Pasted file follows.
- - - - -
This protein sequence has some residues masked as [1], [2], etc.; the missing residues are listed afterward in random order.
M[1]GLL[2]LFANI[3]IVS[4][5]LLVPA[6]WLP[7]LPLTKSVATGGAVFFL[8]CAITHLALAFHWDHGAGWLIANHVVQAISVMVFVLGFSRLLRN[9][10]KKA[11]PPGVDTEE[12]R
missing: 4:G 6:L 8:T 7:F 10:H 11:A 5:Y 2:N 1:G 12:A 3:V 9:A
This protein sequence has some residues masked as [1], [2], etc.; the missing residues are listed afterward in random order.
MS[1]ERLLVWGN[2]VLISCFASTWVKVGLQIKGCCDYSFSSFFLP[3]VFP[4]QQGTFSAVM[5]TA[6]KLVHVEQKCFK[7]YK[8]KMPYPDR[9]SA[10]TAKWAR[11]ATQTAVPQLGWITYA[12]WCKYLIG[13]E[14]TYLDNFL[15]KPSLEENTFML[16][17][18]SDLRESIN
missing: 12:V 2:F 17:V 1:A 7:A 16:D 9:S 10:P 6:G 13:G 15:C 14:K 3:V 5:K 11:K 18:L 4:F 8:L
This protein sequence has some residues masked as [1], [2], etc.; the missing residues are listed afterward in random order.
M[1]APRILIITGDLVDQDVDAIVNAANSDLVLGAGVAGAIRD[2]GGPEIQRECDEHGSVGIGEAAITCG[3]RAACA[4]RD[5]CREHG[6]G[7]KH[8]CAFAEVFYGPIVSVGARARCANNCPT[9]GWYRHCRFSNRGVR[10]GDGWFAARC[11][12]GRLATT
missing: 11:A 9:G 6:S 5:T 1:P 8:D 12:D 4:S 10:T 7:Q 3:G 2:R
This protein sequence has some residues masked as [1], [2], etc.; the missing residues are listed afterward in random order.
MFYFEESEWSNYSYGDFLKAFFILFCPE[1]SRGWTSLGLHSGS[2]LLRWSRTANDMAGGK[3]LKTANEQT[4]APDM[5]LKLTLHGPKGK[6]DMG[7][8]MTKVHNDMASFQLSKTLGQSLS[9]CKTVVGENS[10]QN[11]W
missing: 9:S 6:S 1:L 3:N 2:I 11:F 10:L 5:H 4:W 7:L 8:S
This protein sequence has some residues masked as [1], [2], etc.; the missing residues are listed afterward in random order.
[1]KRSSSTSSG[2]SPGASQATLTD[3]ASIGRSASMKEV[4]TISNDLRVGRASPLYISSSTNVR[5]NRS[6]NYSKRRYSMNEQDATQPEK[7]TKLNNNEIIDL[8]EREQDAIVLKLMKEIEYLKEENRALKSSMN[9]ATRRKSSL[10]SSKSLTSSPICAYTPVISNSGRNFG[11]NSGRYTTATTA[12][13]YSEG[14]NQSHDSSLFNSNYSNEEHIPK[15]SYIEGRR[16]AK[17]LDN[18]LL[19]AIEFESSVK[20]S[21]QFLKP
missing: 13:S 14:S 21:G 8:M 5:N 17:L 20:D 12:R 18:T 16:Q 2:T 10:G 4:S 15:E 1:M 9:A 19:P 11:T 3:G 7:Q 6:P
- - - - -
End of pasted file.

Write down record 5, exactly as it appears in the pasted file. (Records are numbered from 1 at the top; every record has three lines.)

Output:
This protein sequence has some residues masked as [1], [2], etc.; the missing residues are listed afterward in random order.
[1]KRSSSTSSG[2]SPGASQATLTD[3]ASIGRSASMKEV[4]TISNDLRVGRASPLYISSSTNVR[5]NRS[6]NYSKRRYSMNEQDATQPEK[7]TKLNNNEIIDL[8]EREQDAIVLKLMKEIEYLKEENRALKSSMN[9]ATRRKSSL[10]SSKSLTSSPICAYTPVISNSGRNFG[11]NSGRYTTATTA[12][13]YSEG[14]NQSHDSSLFNSNYSNEEHIPK[15]SYIEGRR[16]AK[17]LDN[18]LL[19]AIEFESSVK[20]S[21]QFLKP
missing: 13:S 14:S 21:G 8:M 5:N 17:L 20:D 12:R 18:T 16:Q 2:T 10:G 4:S 15:E 1:M 9:A 19:P 11:T 3:G 7:Q 6:P